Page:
Thanksgiving History and Traditions
Thanksgiving may be the most indulgent holiday of the year, but it’s also a meaningful time which brings family and friends together to celebrate the things, present and past, that we are thankful for.
The feast shared in 1621 between the Plymouth colonists and the Wampanoag Tribe is considered the first Thanksgiving celebration. The Plymouth colonists, commonly known as Pilgrims, ended their voyage on the Mayflower in the New England area. After struggling to endure the first harsh New England winter, the Pilgrims were aided by various Native American tribes who helped teach them how to live off the land to survive. The Pilgrims built an alliance with the Wampanoag Tribe who taught the Pilgrims how to grow corn, fish, and avoid poisonous plants. With the help of the Native Americans, the Pilgrims were able to harvest enough food to prepare for the upcoming winter. Grateful for the help of the native tribes, Governor William Bradford prepared a feast between the Pilgrims and the Native Americans known today as the first Thanksgiving.
President George Washington and his successors, John Adams and James Madison, designated at least one day a year to giving thanks for the country’s independence and success in freeing America from Britain. However, it wasn’t until 1863 that Thanksgiving was proclaimed to be a national holiday. Some type of annual Thanksgiving holiday was being celebrated by many of the states between 1817 and 1863. However, there wasn’t much consistency surrounding the holiday from state to state with each celebrating Thanksgiving on different days.
During the American Civil War, Abraham Lincoln declared the last Thursday of November to be Thanksgiving. He intended for this national holiday to be a time to “heal the wounds of a nation” during a time of war and hardship.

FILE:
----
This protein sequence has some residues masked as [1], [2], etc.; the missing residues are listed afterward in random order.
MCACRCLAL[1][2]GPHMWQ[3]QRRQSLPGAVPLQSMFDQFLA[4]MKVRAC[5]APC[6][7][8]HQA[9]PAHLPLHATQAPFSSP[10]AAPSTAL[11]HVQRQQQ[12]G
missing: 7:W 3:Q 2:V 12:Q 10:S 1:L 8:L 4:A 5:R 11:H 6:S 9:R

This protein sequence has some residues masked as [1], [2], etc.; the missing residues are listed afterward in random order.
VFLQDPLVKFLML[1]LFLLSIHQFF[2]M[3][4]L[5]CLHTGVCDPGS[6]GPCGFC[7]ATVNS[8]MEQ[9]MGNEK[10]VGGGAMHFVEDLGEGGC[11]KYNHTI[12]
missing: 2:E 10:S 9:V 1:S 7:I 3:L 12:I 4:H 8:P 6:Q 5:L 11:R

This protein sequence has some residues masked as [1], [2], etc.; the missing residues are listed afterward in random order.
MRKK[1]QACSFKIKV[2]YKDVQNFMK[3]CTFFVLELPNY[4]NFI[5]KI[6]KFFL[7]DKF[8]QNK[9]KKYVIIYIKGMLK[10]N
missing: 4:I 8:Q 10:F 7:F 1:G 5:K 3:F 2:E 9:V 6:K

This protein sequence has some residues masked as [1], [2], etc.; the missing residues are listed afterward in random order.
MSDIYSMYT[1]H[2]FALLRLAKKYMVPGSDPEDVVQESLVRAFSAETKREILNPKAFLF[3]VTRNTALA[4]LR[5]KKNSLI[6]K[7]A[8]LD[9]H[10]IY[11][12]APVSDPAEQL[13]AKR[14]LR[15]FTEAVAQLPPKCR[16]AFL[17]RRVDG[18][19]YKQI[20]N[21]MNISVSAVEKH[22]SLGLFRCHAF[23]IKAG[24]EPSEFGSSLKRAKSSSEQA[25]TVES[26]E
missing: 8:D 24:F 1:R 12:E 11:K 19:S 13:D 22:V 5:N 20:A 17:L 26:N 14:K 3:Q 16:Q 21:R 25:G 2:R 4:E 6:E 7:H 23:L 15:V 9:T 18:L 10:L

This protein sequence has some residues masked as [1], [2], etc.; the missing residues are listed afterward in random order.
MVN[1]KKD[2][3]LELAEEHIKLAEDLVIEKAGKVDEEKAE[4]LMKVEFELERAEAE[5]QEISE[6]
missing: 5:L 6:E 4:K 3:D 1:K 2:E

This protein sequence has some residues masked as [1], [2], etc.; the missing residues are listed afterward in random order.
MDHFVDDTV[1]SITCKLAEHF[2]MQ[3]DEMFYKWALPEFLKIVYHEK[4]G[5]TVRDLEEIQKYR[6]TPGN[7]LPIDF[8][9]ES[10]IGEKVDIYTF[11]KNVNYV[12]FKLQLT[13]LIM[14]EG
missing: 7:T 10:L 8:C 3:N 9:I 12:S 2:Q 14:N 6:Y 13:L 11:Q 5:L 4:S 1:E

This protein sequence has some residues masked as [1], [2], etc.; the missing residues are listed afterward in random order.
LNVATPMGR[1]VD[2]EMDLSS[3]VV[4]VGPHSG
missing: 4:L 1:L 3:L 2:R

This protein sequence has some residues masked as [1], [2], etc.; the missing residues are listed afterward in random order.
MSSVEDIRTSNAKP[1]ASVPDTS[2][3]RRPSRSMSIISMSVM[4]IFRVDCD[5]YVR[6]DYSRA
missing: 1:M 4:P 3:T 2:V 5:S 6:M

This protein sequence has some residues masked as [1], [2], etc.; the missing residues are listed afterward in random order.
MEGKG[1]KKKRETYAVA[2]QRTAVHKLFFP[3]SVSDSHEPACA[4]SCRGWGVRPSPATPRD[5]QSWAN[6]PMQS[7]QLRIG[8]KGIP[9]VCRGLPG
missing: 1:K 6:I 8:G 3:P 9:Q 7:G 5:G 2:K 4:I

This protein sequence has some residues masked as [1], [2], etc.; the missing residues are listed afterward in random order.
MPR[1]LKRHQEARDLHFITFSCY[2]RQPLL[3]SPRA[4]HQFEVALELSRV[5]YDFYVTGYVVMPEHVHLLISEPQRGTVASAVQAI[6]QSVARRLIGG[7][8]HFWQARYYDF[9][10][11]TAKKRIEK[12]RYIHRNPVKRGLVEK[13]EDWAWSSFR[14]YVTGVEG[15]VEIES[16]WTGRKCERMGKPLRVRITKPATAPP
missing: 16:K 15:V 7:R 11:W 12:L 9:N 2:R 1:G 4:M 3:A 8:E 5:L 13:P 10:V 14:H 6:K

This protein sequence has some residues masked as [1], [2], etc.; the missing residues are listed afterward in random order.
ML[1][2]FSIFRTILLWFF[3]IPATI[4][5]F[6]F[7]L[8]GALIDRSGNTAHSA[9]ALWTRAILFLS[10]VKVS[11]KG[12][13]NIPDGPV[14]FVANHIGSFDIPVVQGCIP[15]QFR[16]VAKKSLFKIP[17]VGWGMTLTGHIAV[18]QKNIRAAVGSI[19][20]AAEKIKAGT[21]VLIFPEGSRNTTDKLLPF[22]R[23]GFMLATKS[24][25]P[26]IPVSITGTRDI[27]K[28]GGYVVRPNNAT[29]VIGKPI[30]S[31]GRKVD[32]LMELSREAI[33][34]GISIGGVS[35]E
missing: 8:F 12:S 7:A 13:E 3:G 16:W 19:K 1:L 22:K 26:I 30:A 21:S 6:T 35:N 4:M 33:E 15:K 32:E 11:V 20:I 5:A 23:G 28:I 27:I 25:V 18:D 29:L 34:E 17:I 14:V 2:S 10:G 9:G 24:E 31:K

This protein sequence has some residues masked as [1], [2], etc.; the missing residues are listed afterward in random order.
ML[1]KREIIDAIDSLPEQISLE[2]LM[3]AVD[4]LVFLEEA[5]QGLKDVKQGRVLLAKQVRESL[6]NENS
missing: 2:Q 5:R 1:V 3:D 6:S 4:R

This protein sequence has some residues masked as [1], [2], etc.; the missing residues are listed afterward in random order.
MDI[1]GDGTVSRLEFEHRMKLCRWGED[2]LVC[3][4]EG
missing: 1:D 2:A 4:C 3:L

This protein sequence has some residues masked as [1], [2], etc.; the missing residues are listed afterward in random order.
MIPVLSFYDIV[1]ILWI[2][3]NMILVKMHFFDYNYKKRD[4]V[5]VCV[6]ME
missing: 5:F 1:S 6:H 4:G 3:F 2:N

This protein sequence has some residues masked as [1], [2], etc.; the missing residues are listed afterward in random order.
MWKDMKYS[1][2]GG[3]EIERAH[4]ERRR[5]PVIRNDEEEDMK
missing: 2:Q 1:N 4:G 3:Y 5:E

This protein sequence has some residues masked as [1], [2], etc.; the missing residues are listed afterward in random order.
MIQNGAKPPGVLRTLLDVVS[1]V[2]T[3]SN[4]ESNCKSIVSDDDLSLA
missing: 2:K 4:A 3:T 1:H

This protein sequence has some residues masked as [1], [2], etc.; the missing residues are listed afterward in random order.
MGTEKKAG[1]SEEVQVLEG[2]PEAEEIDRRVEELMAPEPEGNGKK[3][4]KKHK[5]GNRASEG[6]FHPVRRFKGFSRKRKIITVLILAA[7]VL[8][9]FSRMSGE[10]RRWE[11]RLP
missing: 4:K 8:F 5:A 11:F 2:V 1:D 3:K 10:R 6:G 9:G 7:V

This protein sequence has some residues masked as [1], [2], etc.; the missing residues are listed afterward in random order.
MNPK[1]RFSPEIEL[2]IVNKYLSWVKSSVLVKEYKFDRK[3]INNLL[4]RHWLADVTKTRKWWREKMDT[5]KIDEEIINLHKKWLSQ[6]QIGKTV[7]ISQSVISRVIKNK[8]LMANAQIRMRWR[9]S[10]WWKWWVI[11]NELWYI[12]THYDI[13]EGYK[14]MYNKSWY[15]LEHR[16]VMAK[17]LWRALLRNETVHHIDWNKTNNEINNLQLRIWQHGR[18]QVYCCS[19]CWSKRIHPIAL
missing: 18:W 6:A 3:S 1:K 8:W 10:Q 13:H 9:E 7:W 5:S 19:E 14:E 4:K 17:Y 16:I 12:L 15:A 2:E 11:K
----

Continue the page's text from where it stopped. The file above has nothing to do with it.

Today our reasons for celebrating Thanksgiving have transformed. We no longer celebrate this holiday just to give thanks for a successful harvest or to heal the wounds of our nation. Today Thanksgiving is a holiday celebrating family, friends, and the things in life we are grateful for over a plentiful meal. While historians remain uncertain if turkey was served at the Pilgrims’ first Thanksgiving feast in 1621, they do know that their menu included some items that we probably wouldn’t see in a Thanksgiving meal today. Historians believed that the Pilgrims and Native Americans probably enjoyed a feast of items such as lobster, shellfish, goose, and even swans.
Today, turkey is eaten by almost 90 percent of Americans during their Thanksgiving meal. In addition to turkey and gravy, many Thanksgiving meals include dishes such as mashed potatoes, stuffing, and pumpkin pie. Traditions of this holiday have grown to include many festivities in addition to the holiday feast. Many people now incorporate volunteering to help the less fortunate as part of their Thanksgiving traditions.
Whether your Thanksgiving traditions includes giving back to those less fortunate or taking a day to be grateful for family and friends, Thanksgiving remains a holiday of great significance that brings loved ones together.
Consumers Credit Union wishes everyone a great Thanksgiving and a happy holiday season!